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The Warsaw Voice » Business » February 25, 2011
Business & Economy
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Poland Sees Revival in Tourist Traffic
February 25, 2011   
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After several years of decline, incoming tourism is growing once more in Poland. The Institute of Tourism estimates that in the first three quarters of 2010, Poland was visited by 9.5 million foreign tourists, up by 4.5 percent compared with a year earlier, and the numbers are expected to rise further this year.

This rise is significant, considering the exceptionally difficult situation of the tourist sector in the region as a whole. Data from the World Tourism Organization show that the number of incoming tourist arrivals fell in 2009 by 4.3 percent worldwide to 880 million, with countries in Central and Eastern Europe taking the hardest hits. In these countries, the decrease reached as much as 10 percent and was sharper than in northern and southern Europe and the Mediterranean.

The revival in tourist traffic comes from the two directions that are especially important for Poland: from Germany, and from countries that are Poland’s eastern neighbors. In 2010, the number of German tourists arriving in Poland rose to 4.7 million from 4.6 million in 2009. This year, it is expected to grow further to 4.8 million. The number of Russians, Ukrainians and Belarusians visiting Poland increased last year to 2.6 million from 2.5 million a year earlier, after a sharp drop caused by Poland’s entry to the Schengen Area.

Germany, Britain, the Netherlands, Austria, Italy and France are the old European Union member states from which Poland receives the largest number of tourists. The Czech Republic, Slovakia and Lithuania are the largest sources of tourists for Poland among the new EU member states. As for countries outside the Schengen Area, Poland receives the largest number of tourists from Ukraine, Belarus and Russia. Poland is also visited often by nationals of overseas countries, especially the United States.

According to recent projections by the Institute of Tourism, the number of tourist arrivals will grow steadily for the next few years. After a drop to 13 million in 2008 and to 11.9 million in 2009, it is estimated to be rising again, to 12.4 million in 2010. The total is expected to grow further to 13 million in 2011, around 13.5 million in 2012 and 2013, and 14.3 million in 2015.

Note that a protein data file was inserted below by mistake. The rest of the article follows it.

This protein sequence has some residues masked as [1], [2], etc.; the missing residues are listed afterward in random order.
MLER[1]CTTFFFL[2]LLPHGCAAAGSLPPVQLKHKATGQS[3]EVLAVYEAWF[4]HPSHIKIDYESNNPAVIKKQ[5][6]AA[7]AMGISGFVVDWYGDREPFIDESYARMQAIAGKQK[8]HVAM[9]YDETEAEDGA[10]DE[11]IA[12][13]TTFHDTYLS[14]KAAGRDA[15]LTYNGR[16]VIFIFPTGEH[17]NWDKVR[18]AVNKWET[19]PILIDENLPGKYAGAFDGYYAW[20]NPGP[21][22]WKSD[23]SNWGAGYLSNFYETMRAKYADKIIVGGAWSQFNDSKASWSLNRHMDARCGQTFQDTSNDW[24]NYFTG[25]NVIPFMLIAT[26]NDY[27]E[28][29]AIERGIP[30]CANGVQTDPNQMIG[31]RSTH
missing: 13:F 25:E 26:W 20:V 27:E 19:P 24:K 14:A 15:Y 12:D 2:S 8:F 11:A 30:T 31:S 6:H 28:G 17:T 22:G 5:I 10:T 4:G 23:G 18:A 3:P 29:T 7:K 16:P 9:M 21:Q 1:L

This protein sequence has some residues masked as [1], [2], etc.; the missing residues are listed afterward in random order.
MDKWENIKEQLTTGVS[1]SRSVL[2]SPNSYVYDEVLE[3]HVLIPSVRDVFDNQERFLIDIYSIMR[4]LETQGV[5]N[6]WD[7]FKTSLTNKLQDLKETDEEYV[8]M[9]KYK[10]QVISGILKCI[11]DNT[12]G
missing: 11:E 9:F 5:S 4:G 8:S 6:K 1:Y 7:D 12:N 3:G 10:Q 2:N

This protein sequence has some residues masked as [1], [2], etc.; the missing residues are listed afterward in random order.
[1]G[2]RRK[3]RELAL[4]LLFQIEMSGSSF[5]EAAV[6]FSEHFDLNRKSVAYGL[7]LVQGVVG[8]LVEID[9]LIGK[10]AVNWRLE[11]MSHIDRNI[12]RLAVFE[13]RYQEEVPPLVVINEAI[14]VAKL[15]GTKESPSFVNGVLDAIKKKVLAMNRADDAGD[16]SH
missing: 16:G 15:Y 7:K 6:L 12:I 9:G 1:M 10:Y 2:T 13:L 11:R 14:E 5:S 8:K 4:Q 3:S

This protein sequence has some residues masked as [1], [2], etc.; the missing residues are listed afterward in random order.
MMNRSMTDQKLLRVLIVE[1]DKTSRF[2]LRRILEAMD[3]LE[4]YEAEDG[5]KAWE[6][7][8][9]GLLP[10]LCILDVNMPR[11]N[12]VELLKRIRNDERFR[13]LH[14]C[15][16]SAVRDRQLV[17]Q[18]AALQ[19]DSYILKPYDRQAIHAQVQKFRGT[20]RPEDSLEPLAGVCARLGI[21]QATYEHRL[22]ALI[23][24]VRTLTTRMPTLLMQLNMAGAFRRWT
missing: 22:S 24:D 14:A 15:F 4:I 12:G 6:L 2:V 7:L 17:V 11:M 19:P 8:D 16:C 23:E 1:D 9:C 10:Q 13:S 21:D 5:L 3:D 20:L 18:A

Where do they go, how much do they spend?
In the first three quarters of 2010, there was a slight decrease in the average time a foreign tourist stayed in Poland, especially as regards German tourists. But the length of stay by non-European tourists increased. Research conducted by the Institute of Tourism shows that the length of stay depends on the means of transport used by tourists to come to Poland. Those arriving by air tend to stay longer, while visits of those arriving by land are much shorter. In the first three quarters of 2010, the average length of stay was 7.1 nights for the first group of tourists and 3.1 nights for the second.

Data from the Institute of Tourism show that the provinces of Mazovia, West Pomerania, Małopolska and Lower Silesia were the most frequent destinations for foreign tourists visiting Poland. Mazovia and Małopolska were visited mainly by tourists arriving by air, West Pomerania mainly by tourists traveling by car and Lower Silesia by both groups of tourists. The Institute estimates that there was an increase in tourist arrivals to Małopolska, Podlasie, Pomerania and Lubuskie provinces and a drop in arrivals to Silesia, Lower Silesia and Opole provinces in southwest Poland, and—to a smaller extent—to ŁódĽ and Mazovia provinces in central Poland.

In 2009, the total revenue of the incoming tourism sector came to $9.5 billion, of which $5.2 billion, or 54.4 percent, was generated by tourists, with the remainder being revenue from one-day visitors. It is estimated that revenue generated by tourists stayed at a similar level in 2010, with a slight increase in revenue from one-day visitors.

Research conducted by the Institute of Tourism shows that in the first nine months of 2010, the average amount a foreign tourist spent in Poland was $338 per overall stay and $101 per day. The drop in average spending per overall stay was slight—around 4.2 percent—while spending per day remained almost unchanged.